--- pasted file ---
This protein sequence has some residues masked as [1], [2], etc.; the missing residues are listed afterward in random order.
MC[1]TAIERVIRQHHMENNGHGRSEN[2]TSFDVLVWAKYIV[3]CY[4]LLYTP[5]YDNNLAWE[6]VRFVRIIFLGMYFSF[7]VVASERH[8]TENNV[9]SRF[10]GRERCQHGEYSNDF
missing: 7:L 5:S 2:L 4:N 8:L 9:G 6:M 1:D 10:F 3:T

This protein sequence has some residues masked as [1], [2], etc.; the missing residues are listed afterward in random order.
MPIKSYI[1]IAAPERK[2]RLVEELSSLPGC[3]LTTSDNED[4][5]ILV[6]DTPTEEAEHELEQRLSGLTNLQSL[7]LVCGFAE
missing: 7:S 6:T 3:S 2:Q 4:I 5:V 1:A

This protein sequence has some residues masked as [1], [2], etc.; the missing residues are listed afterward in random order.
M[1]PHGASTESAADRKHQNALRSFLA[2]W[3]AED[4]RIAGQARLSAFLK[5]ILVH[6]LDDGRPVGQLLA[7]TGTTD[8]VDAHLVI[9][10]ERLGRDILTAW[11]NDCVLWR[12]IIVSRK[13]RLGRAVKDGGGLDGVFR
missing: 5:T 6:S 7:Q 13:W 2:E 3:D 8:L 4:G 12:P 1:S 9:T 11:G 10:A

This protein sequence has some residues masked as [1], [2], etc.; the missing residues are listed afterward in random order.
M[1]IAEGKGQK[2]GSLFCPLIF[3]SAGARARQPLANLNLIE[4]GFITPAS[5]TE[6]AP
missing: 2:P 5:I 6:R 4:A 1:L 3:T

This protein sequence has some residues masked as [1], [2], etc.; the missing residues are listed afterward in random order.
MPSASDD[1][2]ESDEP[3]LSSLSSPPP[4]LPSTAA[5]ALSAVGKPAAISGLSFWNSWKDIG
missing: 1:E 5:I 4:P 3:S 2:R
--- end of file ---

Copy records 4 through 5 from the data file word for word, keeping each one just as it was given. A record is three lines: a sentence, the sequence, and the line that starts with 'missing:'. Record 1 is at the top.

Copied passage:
This protein sequence has some residues masked as [1], [2], etc.; the missing residues are listed afterward in random order.
M[1]IAEGKGQK[2]GSLFCPLIF[3]SAGARARQPLANLNLIE[4]GFITPAS[5]TE[6]AP
missing: 2:P 5:I 6:R 4:A 1:L 3:T

This protein sequence has some residues masked as [1], [2], etc.; the missing residues are listed afterward in random order.
MPSASDD[1][2]ESDEP[3]LSSLSSPPP[4]LPSTAA[5]ALSAVGKPAAISGLSFWNSWKDIG
missing: 1:E 5:I 4:P 3:S 2:R